Heart specialists at the McGill University Health Centre are the first in the world to implant a minimally-invasive cardiac support system called the Impella 5.0 into a patient who was suffering from acute rejection after a heart transplant. The procedure was performed in the heart catheterization lab by Dr. Renzo Cecere, Director of the MUHC Mechanical Heart Program, and Dr. Jean Philippe Pelletier, an MUHC Interventional Cardiologist, on February 19.
"In the worldwide experience of about 300 implants of the Impella 5.0, this is the first case of its use in a heart transplant patient suffering from severe acute rejection,” states Dr. Cecere. “This device allowed us to stabilize the patient's condition until she responded to the powerful anti-rejection medications. Without this new technology, this patient would likely not have survived."
Already available in the US and Europe, the Impella 5.0 is most often used as a bridge to a more permanent therapy, allowing doctors more time to develop a definitive treatment strategy. It is designed to help restore cardiac stability in patients who develop heart failure after heart surgery and who have not responded to standard medical therapy. In this case however, the device was implanted in transplant patient where the main purpose was to take the pressure off the patient’s heart in order to allow it time to heal from the trauma of an acute rejection.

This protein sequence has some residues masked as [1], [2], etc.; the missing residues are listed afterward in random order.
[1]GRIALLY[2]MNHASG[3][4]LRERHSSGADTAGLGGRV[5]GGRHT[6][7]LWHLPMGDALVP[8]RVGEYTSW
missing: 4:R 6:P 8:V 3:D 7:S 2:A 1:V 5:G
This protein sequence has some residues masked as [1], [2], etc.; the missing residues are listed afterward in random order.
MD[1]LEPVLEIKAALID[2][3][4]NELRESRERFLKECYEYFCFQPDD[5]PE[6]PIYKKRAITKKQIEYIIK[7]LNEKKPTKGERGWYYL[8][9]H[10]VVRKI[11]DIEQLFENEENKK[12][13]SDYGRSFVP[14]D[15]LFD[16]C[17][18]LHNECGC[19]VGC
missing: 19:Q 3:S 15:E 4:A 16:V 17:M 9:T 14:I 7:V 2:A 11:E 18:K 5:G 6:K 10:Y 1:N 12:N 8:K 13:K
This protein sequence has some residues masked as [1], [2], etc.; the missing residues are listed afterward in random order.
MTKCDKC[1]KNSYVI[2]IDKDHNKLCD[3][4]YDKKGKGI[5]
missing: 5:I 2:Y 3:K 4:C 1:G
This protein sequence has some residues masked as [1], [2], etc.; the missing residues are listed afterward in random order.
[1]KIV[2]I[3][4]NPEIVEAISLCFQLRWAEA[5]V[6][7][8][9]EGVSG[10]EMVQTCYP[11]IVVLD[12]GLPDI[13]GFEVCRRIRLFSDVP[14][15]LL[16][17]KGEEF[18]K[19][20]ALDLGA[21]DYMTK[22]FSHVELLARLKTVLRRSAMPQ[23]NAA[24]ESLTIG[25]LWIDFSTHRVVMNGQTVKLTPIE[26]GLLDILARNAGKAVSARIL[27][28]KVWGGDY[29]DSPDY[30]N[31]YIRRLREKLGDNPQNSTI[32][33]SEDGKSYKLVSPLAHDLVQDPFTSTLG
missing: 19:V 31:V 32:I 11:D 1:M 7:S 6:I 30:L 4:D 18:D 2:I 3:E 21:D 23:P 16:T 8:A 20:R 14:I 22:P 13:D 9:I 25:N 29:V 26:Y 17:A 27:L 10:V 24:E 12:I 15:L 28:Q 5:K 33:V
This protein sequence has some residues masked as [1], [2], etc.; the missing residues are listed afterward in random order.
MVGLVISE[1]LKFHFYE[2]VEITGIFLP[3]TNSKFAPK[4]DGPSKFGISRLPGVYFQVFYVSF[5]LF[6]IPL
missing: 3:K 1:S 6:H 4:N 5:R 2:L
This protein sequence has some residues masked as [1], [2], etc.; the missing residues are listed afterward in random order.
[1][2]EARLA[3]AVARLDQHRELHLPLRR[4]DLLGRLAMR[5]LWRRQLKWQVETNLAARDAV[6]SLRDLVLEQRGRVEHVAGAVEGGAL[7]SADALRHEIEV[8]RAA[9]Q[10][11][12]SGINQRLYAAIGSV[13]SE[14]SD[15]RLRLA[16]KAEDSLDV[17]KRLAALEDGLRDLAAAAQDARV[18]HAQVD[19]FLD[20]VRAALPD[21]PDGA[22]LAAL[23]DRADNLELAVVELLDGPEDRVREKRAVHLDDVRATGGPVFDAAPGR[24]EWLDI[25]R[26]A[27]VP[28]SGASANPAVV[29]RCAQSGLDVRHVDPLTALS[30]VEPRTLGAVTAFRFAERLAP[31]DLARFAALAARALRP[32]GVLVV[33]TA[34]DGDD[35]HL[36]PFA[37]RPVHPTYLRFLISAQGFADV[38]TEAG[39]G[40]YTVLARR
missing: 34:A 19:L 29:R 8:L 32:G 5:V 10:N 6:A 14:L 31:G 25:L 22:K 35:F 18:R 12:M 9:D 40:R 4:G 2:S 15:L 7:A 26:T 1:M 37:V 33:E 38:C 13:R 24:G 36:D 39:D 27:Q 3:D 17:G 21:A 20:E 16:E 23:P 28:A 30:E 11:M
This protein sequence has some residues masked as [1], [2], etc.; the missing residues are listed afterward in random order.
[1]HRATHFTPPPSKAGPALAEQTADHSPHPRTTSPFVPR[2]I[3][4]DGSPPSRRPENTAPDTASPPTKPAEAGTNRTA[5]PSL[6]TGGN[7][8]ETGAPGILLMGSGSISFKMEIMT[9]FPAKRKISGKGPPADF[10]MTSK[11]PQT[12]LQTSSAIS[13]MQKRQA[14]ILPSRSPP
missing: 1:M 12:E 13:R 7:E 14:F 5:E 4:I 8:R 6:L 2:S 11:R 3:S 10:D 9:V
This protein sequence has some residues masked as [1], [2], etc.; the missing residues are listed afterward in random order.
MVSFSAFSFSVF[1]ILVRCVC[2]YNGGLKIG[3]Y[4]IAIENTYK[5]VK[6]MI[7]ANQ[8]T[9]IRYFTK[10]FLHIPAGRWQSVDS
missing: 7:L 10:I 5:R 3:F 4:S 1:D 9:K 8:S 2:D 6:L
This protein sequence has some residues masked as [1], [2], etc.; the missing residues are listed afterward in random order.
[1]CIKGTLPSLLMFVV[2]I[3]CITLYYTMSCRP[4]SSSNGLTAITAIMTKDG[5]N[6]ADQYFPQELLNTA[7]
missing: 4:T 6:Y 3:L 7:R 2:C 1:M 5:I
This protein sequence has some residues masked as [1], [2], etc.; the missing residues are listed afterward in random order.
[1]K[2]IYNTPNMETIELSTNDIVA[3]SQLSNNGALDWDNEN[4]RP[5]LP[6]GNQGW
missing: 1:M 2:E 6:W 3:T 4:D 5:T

The Impella 5.0 is made up of a miniature pump which is mounted in a catheter and inserted through a small incision in the patient’s groin area. The catheter is advanced from the groin to the left ventricle of the heart, where it can stay for up to ten days.
"The Impella system is the most recent acquisition of the MUHC Mechanical Heart Program, and further expands our ability to offer state-of-the-art treatments to patients with advanced heart disease," says Dr. Cecere. Health Canada accepted the technology for use in this country in June, 2007.
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